Spring is here! The sun is peeking out more often, burning through those gray hazy days of winter. Flowers are starting to pop up and bloom. Even the animals are preparing to get moving again after a long, cold, often wet winter. If you or your patients have already shelved those New Year’s resolutions, now is a good time to take another stab at making some changes to improve your lifestyle and hopefully your health.
Every journey starts with just one step – and then another and another. Things change. People change. Situations change. As I’ve been told (and experienced), life goes on. Our job, as diabetes educators, is to assist our clients to change in the direction of improvement. That direction is unique for each person which is often our biggest challenge – trying to discover what is the best direction for that individual.
Sometimes the best direction is obvious at the first encounter. Sometimes it takes hours of discussion and exploration to uncover what is actually going on, what the individual is really doing, then develop a plan and new direction for our client. A lot of discovery has to do with how we, as the diabetes educator, phrase our questioning. If you ask a person, “Do you take your medication/insulin?” the individual most likely will reply “Yes” or “Of course.” It is not until we have spent a bit more time exploring the client’s daily routine and actual nitty-gritty of what is happening, that we are enlightened with the comment, “Well, I don’t take it every day” or “I only take my medications when I need them – when my blood sugars are high.” Or, “I can’t afford to take my medications every day. They are SO expensive. So I stretch them out and take them every other day (or even every third day)." Sometimes the client will state, “I take them when I remember them.” Good information to have when we are pondering variations in glucose control or complaints such as “My sugars are just all over the place. One morning it is high and the next it’s too low.”
Our job, as diabetes educators, is to assist our clients to change in the direction of improvement. That direction is unique for each person which is often our biggest challenge – trying to discover what is the best direction for that individual.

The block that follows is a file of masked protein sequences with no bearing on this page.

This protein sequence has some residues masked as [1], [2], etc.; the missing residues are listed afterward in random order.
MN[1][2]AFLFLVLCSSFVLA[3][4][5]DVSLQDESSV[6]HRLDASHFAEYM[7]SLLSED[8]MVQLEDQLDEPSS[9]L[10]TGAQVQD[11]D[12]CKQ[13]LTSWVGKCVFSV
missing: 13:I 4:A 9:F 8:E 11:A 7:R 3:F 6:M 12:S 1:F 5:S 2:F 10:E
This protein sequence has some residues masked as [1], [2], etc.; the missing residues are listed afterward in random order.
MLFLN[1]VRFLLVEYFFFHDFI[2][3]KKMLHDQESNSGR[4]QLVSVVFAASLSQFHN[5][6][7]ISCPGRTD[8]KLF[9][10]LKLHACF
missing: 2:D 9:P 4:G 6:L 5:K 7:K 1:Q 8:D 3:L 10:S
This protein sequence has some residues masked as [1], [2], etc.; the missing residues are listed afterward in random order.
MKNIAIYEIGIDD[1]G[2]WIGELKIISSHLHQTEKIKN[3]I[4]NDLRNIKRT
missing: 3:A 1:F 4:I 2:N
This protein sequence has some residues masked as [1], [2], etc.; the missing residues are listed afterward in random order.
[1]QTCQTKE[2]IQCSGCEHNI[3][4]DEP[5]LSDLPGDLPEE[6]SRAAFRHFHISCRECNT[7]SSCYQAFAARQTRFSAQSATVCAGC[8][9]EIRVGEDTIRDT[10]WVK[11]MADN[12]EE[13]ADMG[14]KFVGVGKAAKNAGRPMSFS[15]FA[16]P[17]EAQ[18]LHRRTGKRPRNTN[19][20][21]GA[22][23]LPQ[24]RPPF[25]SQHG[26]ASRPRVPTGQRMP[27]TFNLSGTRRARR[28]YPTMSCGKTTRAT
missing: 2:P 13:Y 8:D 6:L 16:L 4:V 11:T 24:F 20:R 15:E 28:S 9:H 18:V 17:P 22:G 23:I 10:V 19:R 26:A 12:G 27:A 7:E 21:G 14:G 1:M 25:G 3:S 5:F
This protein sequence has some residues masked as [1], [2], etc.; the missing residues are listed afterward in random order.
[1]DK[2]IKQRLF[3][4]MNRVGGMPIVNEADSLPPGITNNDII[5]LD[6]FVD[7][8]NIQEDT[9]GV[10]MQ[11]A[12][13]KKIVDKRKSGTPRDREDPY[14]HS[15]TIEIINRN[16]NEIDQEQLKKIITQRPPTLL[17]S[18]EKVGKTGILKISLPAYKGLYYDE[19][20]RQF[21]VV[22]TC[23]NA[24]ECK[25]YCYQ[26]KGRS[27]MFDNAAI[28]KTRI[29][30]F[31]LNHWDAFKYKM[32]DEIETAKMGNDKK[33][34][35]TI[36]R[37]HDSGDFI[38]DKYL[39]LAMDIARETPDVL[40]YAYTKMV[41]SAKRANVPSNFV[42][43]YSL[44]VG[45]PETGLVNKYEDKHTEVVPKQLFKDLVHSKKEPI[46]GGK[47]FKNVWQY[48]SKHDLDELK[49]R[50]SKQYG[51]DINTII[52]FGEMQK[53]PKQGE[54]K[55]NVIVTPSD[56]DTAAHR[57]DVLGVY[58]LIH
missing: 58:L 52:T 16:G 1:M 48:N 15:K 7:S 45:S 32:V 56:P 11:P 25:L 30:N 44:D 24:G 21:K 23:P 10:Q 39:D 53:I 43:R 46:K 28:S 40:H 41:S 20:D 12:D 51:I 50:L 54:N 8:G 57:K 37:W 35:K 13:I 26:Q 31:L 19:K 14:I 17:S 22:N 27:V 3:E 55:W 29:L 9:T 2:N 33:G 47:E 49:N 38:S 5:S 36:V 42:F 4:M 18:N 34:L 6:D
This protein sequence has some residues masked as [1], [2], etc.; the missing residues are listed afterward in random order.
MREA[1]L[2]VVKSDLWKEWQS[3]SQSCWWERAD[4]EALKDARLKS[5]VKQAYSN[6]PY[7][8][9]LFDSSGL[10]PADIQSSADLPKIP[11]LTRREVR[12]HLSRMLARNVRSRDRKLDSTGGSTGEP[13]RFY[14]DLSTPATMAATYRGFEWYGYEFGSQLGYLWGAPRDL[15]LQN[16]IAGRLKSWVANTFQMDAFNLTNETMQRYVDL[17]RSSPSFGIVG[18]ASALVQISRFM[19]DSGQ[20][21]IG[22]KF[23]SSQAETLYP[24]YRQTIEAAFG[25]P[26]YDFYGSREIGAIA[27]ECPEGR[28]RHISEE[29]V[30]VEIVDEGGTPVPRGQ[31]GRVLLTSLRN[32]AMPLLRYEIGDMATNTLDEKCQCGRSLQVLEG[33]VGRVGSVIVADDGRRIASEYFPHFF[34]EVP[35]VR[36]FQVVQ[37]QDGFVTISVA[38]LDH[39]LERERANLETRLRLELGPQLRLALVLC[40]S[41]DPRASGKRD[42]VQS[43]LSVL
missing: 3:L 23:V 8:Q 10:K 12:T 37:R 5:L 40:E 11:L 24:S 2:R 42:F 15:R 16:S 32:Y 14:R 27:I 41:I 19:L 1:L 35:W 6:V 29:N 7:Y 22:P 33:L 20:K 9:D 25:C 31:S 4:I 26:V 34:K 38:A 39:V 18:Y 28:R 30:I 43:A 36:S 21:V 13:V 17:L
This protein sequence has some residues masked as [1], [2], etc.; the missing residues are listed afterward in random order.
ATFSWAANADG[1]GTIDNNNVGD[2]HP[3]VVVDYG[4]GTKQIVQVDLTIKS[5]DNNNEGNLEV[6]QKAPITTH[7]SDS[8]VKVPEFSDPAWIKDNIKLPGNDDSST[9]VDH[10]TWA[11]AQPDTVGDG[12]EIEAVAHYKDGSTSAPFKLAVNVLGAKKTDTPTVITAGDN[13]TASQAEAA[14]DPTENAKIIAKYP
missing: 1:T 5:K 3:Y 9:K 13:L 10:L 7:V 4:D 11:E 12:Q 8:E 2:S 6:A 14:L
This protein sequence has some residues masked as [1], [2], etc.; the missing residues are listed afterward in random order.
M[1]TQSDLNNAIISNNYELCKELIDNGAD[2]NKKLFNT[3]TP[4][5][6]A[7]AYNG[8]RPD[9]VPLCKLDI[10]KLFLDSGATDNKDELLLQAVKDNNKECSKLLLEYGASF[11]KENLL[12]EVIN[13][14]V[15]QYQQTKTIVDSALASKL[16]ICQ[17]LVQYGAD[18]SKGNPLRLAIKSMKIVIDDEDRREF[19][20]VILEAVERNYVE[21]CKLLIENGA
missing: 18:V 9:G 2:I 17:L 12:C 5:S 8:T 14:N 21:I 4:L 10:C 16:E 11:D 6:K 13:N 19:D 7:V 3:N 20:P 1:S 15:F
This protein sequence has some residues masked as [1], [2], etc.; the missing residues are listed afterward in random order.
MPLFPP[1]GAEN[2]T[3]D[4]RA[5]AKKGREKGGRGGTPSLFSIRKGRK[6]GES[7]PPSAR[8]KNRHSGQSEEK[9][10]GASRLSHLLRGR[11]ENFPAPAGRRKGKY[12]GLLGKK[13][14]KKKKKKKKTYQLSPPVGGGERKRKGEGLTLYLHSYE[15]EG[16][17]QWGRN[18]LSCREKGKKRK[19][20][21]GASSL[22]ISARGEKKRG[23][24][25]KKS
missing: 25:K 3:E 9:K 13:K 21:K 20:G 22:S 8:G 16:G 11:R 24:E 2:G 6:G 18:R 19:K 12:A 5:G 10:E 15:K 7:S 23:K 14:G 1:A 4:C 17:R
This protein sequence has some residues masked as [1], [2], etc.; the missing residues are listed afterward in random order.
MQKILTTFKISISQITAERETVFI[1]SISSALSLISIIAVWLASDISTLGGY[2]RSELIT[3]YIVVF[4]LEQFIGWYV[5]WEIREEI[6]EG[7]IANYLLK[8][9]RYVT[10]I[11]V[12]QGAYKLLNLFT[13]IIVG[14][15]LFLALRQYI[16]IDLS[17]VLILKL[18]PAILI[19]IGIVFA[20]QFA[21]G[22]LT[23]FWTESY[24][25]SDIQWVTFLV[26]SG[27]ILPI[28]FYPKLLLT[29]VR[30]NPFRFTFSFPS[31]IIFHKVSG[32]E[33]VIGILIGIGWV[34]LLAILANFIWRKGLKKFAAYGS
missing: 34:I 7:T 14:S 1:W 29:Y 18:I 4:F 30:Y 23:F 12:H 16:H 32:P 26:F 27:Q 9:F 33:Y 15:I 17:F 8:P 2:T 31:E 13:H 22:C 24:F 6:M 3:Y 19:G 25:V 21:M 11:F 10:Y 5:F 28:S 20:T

Take the time to ask the important questions so you can find out what is really going on with the individual and make a significant impact to their self-management plan. For more reading on how to motivate the people with diabetes in your practice to reengage with their goals, check out my previous blog or this blog with 6 tips for educators to keep momentum on resolutions moving forward.
Speaking of change and moving forward, AADE is changing and updating their blogger program format. Starting in May, the topics of the AADE Blog will be expanded. Instead of a small core group, they will be rotating through contributions from partner organizations, collaborators, leadership, COI/LNG groups and staff. The goal is to diversify the breadth of topics covered. All details have not yet been finalized but check back and if you have an idea or topic you would like to share, send in your contributions. This can be your chance to grow and develop as a thought leader. Remember, every journey starts with one step. This could be yours!!
I have certainly enjoyed my 12 years as one of the core group bloggers. I have enjoyed and utilized your comments over the years to grow as a professional and individual. I look forward to reading your thoughts and what you think interesting and/or informative. As I’ve stated before, we’ve come a long way. But we still have a long way to go!
If you have not done so, be sure and sign up for AADE19 in Houston Texas. It’s a great time to learn about what your colleagues are doing and a great way to either start with that first step of learning or to help you move along on your journey as a diabetes educator.
See you in Houston!
About the Author
Barbara Walz is an RN, BSN and has been a certified diabetes educator since 1986. Since 2000, Barbara has coordinated a multi-site diabetes study examining the macro-vascular effects of diabetes at the South Texas Veterans’ Healthcare System under the supervision of Dr. Ralph DeFronzo.